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  1. Hadoop Common
  2. HADOOP-5059

'whoami', 'topologyscript' calls failing with java.io.IOException: error=12, Cannot allocate memory

    Details

    • Type: Bug
    • Status: Resolved
    • Priority: Major
    • Resolution: Fixed
    • Affects Version/s: None
    • Fix Version/s: None
    • Component/s: util
    • Labels:
      None
    • Environment:

      On nodes with
      physical memory 32G
      Swap 16G

      Primary/Secondary Namenode using 25G of heap or more

      Description

      We've seen primary/secondary namenodes fail when calling whoami or topologyscripts.
      (Discussed as part of HADOOP-4998)

      Sample stack traces.

      Primary Namenode

      2009-01-12 03:57:27,381 WARN org.apache.hadoop.net.ScriptBasedMapping: java.io.IOException: Cannot run program
      "/path/topologyProgram" (in directory "/path"):
      java.io.IOException: error=12, Cannot allocate memory
              at java.lang.ProcessBuilder.start(ProcessBuilder.java:459)
              at org.apache.hadoop.util.Shell.runCommand(Shell.java:149)
              at org.apache.hadoop.util.Shell.run(Shell.java:134)
              at org.apache.hadoop.util.Shell$ShellCommandExecutor.execute(Shell.java:286)
              at org.apache.hadoop.net.ScriptBasedMapping.runResolveCommand(ScriptBasedMapping.java:122)
              at org.apache.hadoop.net.ScriptBasedMapping.resolve(ScriptBasedMapping.java:73)
              at org.apache.hadoop.dfs.FSNamesystem$ResolutionMonitor.run(FSNamesystem.java:1869)
              at java.lang.Thread.run(Thread.java:619)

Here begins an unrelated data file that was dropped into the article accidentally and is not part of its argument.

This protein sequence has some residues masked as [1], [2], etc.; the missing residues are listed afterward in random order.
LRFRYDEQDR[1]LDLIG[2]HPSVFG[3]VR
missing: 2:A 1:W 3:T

Caused by: java.io.IOException: java.io.IOException: error=12, Cannot allocate memory
              at java.lang.UNIXProcess.<init>(UNIXProcess.java:148)
              at java.lang.ProcessImpl.start(ProcessImpl.java:65)
              at java.lang.ProcessBuilder.start(ProcessBuilder.java:452)
              ... 7 more
      
      2009-01-12 03:57:27,381 ERROR org.apache.hadoop.fs.FSNamesystem: The resolve call returned null! Using /default-rack
      for some hosts
      2009-01-12 03:57:27,381 INFO org.apache.hadoop.net.NetworkTopology: Adding a new node: /default-rack/55.5.55.55:50010
      
      

      Secondary Namenode

      2008-10-09 02:00:58,288 ERROR org.apache.hadoop.dfs.NameNode.Secondary: java.io.IOException:
      javax.security.auth.login.LoginException: Login failed: Cannot run program "whoami": java.io.IOException:
      error=12, Cannot allocate memory
              at org.apache.hadoop.security.UnixUserGroupInformation.login(UnixUserGroupInformation.java:250)
              at org.apache.hadoop.security.UnixUserGroupInformation.login(UnixUserGroupInformation.java:275)
              at org.apache.hadoop.security.UnixUserGroupInformation.login(UnixUserGroupInformation.java:257)
              at org.apache.hadoop.dfs.FSNamesystem.setConfigurationParameters(FSNamesystem.java:370)
              at org.apache.hadoop.dfs.FSNamesystem.<init>(FSNamesystem.java:359)
              at org.apache.hadoop.dfs.SecondaryNameNode.doMerge(SecondaryNameNode.java:340)
              at org.apache.hadoop.dfs.SecondaryNameNode.doCheckpoint(SecondaryNameNode.java:312)
              at org.apache.hadoop.dfs.SecondaryNameNode.run(SecondaryNameNode.java:223)
              at java.lang.Thread.run(Thread.java:619)
      
              at org.apache.hadoop.dfs.FSNamesystem.setConfigurationParameters(FSNamesystem.java:372)
              at org.apache.hadoop.dfs.FSNamesystem.<init>(FSNamesystem.java:359)
              at org.apache.hadoop.dfs.SecondaryNameNode.doMerge(SecondaryNameNode.java:340)